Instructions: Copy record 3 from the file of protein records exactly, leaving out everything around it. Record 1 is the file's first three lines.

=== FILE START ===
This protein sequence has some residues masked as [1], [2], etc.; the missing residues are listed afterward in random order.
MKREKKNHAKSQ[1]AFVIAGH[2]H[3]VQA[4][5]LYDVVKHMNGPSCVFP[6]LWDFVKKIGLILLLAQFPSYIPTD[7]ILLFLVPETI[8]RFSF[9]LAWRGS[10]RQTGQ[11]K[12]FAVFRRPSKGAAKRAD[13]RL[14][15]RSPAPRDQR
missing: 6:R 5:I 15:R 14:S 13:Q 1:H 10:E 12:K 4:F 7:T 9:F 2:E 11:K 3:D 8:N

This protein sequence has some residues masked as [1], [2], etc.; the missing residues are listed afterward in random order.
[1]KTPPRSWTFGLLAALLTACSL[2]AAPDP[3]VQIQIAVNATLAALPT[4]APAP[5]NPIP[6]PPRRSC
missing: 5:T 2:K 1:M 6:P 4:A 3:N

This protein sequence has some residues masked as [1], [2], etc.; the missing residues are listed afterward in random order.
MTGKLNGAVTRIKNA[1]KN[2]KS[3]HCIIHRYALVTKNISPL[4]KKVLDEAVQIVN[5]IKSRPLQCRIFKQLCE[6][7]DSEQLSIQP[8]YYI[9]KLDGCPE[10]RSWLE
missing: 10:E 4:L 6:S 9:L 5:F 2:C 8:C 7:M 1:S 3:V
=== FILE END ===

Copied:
This protein sequence has some residues masked as [1], [2], etc.; the missing residues are listed afterward in random order.
MTGKLNGAVTRIKNA[1]KN[2]KS[3]HCIIHRYALVTKNISPL[4]KKVLDEAVQIVN[5]IKSRPLQCRIFKQLCE[6][7]DSEQLSIQP[8]YYI[9]KLDGCPE[10]RSWLE
missing: 10:E 4:L 6:S 9:L 5:F 2:C 8:C 7:M 1:S 3:V